Culture is ordinary

'Culture is Ordinary'.Critically Evaluate this Statement with Reference to the work of Williams
The discussion and debate of culture and what it represents in British society is very much a modern phenomenon.Thefirst academics to discuss the topic, people such as Leavis, Hoggart and Williamsfirst did so around the 1950s and'60s.Before such time there was no concise, recorded commentary on the meaning of culture, how it affects society and how it is to be approached.This development of cultural debate and the foundations of the specific academic discipline of cultural studies is intricately linked to the economic environment of the time and the time preceding it, in particular the rise of industrialisation. With the development of a division of class, differing educational opportunities and the rise of consumerism the issues surrounding a debate on culture and what it is became particularly relevant.However, what is to be discovered by anyone investigating culture is that it is a very complex concept due to it's multi-dimensional nature.The word culture is used everyday with many different meanings intended.As Williams says, “Culture is one of the two or three most complicated words in the English language” (Williams,1976, p87).It can be used in the context of'mass' culture,'popular' culture or'high' culture.It has been used to describe whole nations or a particular group within a nation.Hebdige talked of subculture referring to a movement against the dominant values of a society and culture can also be a growth of micro-organisms.Therefore, it is important that whenever discussing this topic one takes the up most care to be clear and precise about the intended meaning of'culture'.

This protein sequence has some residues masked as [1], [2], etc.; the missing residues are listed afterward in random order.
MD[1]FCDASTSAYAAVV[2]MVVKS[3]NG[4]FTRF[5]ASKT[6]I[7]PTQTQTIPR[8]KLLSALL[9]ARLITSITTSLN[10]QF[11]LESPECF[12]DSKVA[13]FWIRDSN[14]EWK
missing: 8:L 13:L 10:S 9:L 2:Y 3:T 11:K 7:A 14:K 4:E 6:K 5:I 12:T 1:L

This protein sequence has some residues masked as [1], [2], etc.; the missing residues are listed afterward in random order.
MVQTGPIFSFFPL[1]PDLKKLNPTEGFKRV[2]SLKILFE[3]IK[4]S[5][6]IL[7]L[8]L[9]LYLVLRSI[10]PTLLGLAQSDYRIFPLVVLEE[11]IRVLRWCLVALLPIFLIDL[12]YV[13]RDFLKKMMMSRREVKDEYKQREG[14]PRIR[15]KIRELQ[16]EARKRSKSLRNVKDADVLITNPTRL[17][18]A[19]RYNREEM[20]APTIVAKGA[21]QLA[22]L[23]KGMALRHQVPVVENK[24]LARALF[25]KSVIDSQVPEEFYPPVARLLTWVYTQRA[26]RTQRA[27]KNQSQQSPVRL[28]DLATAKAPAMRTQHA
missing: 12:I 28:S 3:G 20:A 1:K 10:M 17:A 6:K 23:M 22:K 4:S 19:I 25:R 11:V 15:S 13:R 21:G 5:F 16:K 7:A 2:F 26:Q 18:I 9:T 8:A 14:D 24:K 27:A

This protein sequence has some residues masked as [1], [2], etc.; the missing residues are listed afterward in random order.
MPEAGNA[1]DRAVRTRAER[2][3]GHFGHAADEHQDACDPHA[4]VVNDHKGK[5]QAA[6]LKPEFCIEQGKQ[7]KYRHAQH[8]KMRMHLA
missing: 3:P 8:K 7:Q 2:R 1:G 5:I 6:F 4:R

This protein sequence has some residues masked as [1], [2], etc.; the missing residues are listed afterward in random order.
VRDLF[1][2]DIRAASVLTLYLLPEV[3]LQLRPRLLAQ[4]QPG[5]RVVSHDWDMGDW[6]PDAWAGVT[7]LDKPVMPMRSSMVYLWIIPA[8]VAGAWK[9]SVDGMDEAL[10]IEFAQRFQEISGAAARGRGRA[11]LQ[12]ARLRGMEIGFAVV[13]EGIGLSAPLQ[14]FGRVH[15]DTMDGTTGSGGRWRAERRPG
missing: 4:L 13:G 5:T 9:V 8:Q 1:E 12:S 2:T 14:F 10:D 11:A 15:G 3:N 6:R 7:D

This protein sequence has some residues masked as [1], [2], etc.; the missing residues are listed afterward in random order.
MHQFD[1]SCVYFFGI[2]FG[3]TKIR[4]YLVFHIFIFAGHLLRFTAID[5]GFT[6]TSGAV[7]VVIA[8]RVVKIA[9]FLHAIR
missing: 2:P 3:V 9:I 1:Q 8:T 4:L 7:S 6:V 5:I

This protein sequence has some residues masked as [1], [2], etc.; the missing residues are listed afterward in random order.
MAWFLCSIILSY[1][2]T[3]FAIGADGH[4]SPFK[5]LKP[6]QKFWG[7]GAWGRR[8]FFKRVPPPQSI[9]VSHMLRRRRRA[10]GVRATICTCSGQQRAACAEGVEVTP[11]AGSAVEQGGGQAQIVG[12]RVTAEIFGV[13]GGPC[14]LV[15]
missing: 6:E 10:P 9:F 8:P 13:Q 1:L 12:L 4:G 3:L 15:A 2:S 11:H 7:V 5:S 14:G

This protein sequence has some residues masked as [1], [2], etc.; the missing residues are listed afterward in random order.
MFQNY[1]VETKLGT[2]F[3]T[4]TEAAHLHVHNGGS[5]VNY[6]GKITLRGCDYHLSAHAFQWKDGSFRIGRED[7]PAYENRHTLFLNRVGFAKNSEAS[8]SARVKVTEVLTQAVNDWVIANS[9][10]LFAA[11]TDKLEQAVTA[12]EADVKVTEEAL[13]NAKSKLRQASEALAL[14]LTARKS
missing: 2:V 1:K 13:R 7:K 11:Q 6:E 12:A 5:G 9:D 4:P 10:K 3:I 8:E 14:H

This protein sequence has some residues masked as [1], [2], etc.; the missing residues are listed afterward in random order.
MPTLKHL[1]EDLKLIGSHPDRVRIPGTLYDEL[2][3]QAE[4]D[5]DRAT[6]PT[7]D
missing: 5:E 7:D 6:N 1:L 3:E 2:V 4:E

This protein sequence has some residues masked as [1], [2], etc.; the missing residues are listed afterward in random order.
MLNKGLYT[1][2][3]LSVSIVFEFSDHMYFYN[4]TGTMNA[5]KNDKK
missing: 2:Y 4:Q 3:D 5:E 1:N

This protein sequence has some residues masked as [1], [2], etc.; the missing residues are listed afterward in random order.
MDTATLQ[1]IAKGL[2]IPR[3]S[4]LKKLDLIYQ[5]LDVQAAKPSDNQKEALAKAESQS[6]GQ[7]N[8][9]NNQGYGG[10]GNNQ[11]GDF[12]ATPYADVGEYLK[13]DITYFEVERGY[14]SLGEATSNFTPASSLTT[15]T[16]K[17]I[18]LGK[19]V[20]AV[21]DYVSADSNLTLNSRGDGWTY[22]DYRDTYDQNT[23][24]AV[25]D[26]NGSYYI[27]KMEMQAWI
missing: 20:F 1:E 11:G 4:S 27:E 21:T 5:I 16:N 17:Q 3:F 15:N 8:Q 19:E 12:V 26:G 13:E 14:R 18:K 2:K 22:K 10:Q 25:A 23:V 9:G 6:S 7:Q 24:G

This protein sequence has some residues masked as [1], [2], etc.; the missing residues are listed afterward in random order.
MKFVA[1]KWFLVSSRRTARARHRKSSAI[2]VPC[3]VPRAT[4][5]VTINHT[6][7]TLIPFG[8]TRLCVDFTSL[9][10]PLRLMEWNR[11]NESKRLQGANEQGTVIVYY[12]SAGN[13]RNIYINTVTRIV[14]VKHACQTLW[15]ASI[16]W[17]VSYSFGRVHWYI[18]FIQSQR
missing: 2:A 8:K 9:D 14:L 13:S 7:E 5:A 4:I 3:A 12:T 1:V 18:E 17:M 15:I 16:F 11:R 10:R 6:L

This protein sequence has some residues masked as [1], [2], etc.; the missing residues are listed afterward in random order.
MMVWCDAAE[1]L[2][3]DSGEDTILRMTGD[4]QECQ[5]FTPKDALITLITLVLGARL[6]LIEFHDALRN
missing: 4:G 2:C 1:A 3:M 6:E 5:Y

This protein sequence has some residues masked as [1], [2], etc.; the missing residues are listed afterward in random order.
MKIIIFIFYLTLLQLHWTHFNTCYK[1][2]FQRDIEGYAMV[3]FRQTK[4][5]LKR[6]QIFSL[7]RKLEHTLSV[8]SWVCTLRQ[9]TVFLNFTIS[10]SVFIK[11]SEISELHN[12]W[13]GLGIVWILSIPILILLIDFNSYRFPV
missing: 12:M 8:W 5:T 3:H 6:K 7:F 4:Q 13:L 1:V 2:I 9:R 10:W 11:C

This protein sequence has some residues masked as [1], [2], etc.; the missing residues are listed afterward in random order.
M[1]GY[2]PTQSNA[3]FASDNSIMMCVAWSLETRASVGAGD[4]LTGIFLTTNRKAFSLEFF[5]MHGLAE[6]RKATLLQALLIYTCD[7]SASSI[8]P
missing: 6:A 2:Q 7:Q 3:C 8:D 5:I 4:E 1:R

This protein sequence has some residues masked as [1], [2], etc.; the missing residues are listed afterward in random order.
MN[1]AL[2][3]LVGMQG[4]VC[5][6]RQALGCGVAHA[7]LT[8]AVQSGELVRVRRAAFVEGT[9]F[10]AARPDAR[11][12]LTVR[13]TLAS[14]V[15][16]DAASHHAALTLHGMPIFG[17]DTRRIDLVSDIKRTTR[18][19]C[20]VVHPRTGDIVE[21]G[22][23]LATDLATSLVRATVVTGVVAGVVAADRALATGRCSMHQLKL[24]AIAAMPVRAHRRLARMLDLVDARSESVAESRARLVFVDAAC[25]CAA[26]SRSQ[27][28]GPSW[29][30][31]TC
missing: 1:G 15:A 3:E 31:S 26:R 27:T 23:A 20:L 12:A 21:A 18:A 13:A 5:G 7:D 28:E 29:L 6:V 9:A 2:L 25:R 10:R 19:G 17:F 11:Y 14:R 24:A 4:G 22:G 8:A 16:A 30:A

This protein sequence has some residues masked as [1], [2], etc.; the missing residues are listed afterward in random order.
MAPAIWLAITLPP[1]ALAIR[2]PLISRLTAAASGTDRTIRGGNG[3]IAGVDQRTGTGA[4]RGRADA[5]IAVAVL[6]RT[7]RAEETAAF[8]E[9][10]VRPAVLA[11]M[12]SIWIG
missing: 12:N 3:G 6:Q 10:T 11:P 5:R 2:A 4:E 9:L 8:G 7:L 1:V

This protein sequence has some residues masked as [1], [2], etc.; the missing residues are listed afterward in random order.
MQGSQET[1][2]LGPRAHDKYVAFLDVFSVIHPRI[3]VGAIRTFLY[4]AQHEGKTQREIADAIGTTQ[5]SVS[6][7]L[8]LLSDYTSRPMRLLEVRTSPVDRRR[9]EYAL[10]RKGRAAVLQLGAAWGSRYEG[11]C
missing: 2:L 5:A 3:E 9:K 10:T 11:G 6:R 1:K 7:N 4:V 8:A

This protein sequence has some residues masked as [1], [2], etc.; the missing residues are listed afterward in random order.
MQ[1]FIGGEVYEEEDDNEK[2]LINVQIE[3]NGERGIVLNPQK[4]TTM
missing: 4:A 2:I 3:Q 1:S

Williams' contribution to the culture debate is one of the most insightful and immense to date.His argument is based on the view that “culture is ordi…

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